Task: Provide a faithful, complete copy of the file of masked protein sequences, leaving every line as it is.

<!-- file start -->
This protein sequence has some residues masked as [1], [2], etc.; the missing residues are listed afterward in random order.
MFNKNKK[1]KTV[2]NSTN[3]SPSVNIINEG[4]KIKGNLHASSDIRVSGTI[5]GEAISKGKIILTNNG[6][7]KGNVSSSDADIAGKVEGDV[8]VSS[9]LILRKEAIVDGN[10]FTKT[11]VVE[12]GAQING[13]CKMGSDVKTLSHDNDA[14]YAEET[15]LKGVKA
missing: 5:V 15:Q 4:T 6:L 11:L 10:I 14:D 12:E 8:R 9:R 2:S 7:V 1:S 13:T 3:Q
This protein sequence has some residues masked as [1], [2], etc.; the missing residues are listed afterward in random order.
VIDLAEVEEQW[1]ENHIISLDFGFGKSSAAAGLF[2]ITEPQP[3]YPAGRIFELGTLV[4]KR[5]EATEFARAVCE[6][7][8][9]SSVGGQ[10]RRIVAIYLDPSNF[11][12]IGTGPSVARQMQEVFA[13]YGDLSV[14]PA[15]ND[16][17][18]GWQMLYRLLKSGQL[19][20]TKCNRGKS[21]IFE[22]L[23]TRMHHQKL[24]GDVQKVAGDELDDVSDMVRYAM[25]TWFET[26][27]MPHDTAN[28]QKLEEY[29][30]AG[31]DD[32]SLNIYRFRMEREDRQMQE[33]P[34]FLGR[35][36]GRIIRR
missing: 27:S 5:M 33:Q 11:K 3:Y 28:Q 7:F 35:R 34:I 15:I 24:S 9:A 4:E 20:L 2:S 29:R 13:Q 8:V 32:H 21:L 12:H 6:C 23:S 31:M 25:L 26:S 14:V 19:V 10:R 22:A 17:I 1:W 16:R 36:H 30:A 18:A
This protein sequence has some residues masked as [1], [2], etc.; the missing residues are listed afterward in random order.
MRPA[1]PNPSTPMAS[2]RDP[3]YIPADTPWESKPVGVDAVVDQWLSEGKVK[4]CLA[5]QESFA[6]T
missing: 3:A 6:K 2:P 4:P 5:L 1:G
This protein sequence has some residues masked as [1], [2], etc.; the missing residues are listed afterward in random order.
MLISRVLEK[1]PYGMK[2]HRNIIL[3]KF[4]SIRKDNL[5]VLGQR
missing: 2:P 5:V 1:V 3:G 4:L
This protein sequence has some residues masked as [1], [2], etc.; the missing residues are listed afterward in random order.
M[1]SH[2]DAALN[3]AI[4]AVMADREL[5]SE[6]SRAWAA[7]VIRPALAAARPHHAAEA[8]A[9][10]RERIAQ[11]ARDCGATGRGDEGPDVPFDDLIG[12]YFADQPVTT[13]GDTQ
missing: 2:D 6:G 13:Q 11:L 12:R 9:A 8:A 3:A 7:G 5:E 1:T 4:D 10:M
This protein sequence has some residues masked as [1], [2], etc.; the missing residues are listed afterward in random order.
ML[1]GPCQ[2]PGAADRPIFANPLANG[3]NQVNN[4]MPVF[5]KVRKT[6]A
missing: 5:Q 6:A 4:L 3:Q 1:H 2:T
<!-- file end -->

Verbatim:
This protein sequence has some residues masked as [1], [2], etc.; the missing residues are listed afterward in random order.
MFNKNKK[1]KTV[2]NSTN[3]SPSVNIINEG[4]KIKGNLHASSDIRVSGTI[5]GEAISKGKIILTNNG[6][7]KGNVSSSDADIAGKVEGDV[8]VSS[9]LILRKEAIVDGN[10]FTKT[11]VVE[12]GAQING[13]CKMGSDVKTLSHDNDA[14]YAEET[15]LKGVKA
missing: 5:V 15:Q 4:T 6:L 11:L 10:I 14:D 12:E 8:R 9:R 2:S 7:V 1:S 13:T 3:Q
This protein sequence has some residues masked as [1], [2], etc.; the missing residues are listed afterward in random order.
VIDLAEVEEQW[1]ENHIISLDFGFGKSSAAAGLF[2]ITEPQP[3]YPAGRIFELGTLV[4]KR[5]EATEFARAVCE[6][7][8][9]SSVGGQ[10]RRIVAIYLDPSNF[11][12]IGTGPSVARQMQEVFA[13]YGDLSV[14]PA[15]ND[16][17][18]GWQMLYRLLKSGQL[19][20]TKCNRGKS[21]IFE[22]L[23]TRMHHQKL[24]GDVQKVAGDELDDVSDMVRYAM[25]TWFET[26][27]MPHDTAN[28]QKLEEY[29][30]AG[31]DD[32]SLNIYRFRMEREDRQMQE[33]P[34]FLGR[35][36]GRIIRR
missing: 27:S 5:M 33:Q 11:K 3:Y 28:Q 7:F 35:R 34:I 15:I 24:S 9:A 4:E 20:L 2:S 29:R 13:Q 8:V 32:H 21:L 12:H 6:C 23:S 31:M 25:L 26:S 14:V 19:V 10:R 22:A 17:I 1:W 16:R 36:H 30:A 18:A
This protein sequence has some residues masked as [1], [2], etc.; the missing residues are listed afterward in random order.
MRPA[1]PNPSTPMAS[2]RDP[3]YIPADTPWESKPVGVDAVVDQWLSEGKVK[4]CLA[5]QESFA[6]T
missing: 3:A 6:K 2:P 4:P 5:L 1:G
This protein sequence has some residues masked as [1], [2], etc.; the missing residues are listed afterward in random order.
MLISRVLEK[1]PYGMK[2]HRNIIL[3]KF[4]SIRKDNL[5]VLGQR
missing: 2:P 5:V 1:V 3:G 4:L
This protein sequence has some residues masked as [1], [2], etc.; the missing residues are listed afterward in random order.
M[1]SH[2]DAALN[3]AI[4]AVMADREL[5]SE[6]SRAWAA[7]VIRPALAAARPHHAAEA[8]A[9][10]RERIAQ[11]ARDCGATGRGDEGPDVPFDDLIG[12]YFADQPVTT[13]GDTQ
missing: 2:D 6:G 13:Q 11:L 12:R 9:A 8:A 3:A 7:G 5:E 1:T 4:D 10:M
This protein sequence has some residues masked as [1], [2], etc.; the missing residues are listed afterward in random order.
ML[1]GPCQ[2]PGAADRPIFANPLANG[3]NQVNN[4]MPVF[5]KVRKT[6]A
missing: 5:Q 6:A 4:L 3:Q 1:H 2:T